This is an abstract from the "New and Ongoing Research on the North American Plains and Rocky Mountains" session, at the 84th annual meeting of the Society for American Archaeology. This paper presents a problematic ceramic taxonomy for the Late Woodland period (AD 500–1000) in the Central plains. The focus is on two archaeological taxonomic designation units: the Sterns Creek phase and the Grasshopper Falls phase. Through the lens of literature review, archival site records, and analysis of...


Bison Kill Sites in South Dakota, 9,000 B.C. – A.D. 1875: A National Register of Historic Places Multiple Property Listing (2019)
DOCUMENT Citation Only Jenna Carlson Dietmeier. Michael Fosha. Chris Nelson.

This is an abstract from the "SAA 2019: General Sessions" session, at the 84th annual meeting of the Society for American Archaeology. The state of South Dakota currently has over thirty recorded bison kill sites. With development, agricultural practices, and natural erosion a threat to many of these sites, the need to identify, evaluate, and protect these and other unrecorded bison kill sites within the state is imminent. To aid in this process, staff from programs of the South Dakota State...


Blackwater Draw: Turning Student Research into Public Outreach (2018)
DOCUMENT Citation Only Tawnya Waggle. Laura Hronec. Jasmine Kidwell. Donald Purdon. Jenna Domeischel.

Blackwater Draw is known world-wide as the type-site for Clovis culture— the first demonstrable evidence of humans hunting mammoths in the New World. However, as a resource of Eastern New Mexico University, Blackwater Draw is also a valuable tool for creating connections between student research and community engagement. Students participate in internships, directed studies, and use the varied components of the site to write their undergraduate capstone papers and graduate theses. Through these...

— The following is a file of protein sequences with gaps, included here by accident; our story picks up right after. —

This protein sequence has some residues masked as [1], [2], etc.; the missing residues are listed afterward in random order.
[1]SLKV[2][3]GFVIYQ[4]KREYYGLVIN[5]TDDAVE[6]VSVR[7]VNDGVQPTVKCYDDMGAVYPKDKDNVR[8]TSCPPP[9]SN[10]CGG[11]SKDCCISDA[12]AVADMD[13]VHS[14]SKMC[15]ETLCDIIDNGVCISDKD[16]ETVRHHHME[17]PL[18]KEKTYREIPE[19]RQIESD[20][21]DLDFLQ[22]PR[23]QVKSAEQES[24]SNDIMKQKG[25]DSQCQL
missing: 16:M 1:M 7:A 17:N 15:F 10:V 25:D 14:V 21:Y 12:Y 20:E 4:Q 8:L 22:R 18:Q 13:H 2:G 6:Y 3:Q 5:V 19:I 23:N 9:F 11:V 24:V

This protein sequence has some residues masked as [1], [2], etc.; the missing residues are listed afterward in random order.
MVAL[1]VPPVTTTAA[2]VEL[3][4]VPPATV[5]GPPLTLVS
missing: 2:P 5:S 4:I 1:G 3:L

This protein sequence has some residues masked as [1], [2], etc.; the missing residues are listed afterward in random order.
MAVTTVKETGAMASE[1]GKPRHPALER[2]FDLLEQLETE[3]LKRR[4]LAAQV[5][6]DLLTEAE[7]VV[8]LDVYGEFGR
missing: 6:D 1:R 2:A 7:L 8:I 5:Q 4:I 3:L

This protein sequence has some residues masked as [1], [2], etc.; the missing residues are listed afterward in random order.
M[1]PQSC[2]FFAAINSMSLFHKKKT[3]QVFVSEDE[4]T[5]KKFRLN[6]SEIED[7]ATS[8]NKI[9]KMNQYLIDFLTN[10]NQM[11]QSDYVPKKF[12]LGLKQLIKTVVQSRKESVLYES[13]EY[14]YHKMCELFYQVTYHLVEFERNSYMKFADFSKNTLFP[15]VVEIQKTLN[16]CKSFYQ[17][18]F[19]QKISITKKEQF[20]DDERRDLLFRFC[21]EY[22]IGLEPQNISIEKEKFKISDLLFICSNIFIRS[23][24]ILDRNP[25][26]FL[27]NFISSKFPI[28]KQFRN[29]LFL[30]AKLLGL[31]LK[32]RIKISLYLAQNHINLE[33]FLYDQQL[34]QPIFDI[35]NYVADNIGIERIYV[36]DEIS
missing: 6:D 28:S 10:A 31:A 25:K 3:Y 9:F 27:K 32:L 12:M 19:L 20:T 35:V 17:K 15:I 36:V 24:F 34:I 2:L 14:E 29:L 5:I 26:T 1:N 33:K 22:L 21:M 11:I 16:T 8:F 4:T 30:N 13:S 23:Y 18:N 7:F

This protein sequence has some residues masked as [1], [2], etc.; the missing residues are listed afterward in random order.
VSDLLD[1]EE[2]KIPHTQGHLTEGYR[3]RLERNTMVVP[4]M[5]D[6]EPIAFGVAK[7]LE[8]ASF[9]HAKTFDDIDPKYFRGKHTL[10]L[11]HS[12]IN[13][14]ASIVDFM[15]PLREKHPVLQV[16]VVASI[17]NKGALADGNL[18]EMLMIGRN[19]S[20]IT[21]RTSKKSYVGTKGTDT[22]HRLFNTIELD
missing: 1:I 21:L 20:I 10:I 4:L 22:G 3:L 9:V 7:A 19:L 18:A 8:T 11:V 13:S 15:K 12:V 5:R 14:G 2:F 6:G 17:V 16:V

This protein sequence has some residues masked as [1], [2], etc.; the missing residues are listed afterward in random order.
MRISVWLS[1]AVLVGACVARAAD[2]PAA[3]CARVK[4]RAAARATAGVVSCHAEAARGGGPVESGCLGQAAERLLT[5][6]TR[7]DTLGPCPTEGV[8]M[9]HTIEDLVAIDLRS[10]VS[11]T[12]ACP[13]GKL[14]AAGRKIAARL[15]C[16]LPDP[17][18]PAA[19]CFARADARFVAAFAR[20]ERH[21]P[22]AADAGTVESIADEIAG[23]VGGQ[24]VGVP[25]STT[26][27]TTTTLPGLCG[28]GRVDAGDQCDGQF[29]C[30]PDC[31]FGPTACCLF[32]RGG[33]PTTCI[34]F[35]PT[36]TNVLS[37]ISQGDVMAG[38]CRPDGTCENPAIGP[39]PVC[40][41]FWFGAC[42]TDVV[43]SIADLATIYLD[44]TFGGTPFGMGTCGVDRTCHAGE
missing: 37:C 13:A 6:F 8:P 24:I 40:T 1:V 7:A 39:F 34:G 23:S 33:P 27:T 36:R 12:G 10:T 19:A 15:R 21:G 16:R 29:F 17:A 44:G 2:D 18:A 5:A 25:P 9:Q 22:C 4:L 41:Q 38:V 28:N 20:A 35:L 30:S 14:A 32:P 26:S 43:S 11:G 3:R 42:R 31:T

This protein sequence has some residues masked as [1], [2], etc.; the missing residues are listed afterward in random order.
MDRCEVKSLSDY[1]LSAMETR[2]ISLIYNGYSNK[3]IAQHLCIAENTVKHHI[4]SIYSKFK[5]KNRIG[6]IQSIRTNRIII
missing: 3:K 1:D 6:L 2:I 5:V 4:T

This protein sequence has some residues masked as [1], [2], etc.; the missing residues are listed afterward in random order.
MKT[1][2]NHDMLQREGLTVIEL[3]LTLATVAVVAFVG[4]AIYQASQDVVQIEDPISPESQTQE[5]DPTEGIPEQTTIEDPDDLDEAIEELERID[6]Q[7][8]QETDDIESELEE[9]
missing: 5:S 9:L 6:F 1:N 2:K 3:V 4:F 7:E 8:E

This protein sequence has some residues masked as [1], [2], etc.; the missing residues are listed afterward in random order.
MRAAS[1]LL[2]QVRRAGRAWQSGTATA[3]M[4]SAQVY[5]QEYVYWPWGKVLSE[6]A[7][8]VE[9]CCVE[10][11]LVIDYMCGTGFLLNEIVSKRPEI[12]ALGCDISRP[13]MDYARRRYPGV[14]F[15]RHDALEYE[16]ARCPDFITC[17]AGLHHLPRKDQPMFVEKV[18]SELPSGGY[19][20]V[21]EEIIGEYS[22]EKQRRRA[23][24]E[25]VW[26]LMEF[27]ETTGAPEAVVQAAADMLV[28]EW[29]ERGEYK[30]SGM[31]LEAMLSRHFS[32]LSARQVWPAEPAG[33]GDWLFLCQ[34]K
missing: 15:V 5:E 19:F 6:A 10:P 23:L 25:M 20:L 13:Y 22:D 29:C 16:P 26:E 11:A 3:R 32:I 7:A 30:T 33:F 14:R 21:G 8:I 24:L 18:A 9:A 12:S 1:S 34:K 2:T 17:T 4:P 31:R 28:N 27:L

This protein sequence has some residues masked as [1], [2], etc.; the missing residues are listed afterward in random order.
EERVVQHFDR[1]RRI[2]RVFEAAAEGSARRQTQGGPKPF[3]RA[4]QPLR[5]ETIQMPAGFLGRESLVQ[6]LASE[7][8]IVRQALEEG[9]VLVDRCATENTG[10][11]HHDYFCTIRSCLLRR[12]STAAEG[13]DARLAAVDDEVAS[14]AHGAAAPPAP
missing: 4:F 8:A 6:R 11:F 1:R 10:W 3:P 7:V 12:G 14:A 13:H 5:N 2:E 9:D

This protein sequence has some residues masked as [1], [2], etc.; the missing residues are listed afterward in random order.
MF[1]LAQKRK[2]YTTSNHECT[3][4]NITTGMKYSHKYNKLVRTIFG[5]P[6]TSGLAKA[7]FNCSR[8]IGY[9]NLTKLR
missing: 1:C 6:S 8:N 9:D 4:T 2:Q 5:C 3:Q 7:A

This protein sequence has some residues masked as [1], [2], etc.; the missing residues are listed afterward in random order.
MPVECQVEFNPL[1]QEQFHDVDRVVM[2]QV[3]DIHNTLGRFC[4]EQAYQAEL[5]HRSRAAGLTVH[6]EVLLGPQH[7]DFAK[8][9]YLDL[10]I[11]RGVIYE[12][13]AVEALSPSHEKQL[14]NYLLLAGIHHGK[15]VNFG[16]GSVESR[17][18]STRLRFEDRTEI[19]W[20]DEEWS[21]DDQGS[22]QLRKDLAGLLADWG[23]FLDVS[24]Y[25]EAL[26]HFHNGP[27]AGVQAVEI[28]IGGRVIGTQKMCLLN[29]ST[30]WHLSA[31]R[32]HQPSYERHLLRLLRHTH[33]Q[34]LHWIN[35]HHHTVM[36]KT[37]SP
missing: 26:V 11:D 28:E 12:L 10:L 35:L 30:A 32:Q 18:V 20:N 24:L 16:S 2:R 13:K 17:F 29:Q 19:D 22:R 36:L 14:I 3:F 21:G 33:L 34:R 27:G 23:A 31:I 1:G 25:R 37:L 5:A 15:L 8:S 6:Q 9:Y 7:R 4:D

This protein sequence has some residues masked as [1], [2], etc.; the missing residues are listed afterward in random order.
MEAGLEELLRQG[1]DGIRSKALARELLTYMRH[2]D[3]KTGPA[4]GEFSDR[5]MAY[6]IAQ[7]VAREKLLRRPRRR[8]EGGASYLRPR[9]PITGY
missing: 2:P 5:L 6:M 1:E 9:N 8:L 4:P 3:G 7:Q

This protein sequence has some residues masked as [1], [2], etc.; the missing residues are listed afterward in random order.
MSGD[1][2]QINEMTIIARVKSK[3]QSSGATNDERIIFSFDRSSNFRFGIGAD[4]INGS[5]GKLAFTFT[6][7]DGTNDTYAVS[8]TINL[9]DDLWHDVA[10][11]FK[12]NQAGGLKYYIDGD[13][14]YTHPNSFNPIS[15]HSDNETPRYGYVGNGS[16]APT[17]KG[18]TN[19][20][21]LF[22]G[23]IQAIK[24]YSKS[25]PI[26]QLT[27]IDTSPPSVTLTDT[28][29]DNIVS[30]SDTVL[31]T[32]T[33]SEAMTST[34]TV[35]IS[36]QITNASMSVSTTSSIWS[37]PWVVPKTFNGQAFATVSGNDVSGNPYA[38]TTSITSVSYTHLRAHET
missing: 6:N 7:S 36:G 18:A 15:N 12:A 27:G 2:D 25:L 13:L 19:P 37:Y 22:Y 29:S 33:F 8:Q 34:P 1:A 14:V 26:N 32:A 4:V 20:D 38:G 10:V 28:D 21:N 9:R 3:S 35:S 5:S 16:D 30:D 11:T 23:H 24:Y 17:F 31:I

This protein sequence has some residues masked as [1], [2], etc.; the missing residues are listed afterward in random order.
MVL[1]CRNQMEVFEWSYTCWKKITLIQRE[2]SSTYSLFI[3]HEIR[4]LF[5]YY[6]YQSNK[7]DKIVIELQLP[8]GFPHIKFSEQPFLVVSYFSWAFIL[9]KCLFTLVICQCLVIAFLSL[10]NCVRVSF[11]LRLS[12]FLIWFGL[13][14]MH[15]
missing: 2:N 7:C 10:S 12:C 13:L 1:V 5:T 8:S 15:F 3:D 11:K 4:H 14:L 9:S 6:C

Broken Bones: Taphonomy vs Cultural Modification in North and Central Texas (2018)
DOCUMENT Citation Only Jodi Jacobson.

Until recently, highly fragmented bone assemblages in Texas were almost all attributed to poor preservation. A review of assemblages, however, indicates that while there are a high percentage of heavily fragmented medium-sized and larger mammal bone at many of these sites, bones associated with small mammals, reptiles, avian, and fish have only minimal fragmentation. A review of bone from a variety of sites with deep temporal and well-stratified context and of varying degree of preservation and...


Camping with Mammoths? Identification of Ivory Fragments at the La Prele Mammoth Site Using Microscopy (2019)
DOCUMENT Citation Only Molly Herron.

This is an abstract from the "SAA 2019: General Sessions" session, at the 84th annual meeting of the Society for American Archaeology. While it is well known that Clovis people hunted mammoths (Mammuthus columbi), there are few cases in the Paleoindian record where campsites associated with mammoth remains have been found. The La Prele Mammoth site, located near Douglas, Wyoming, is an approximately 13,000-year-old mammoth kill site with an associated camp. While mammoth remains have been...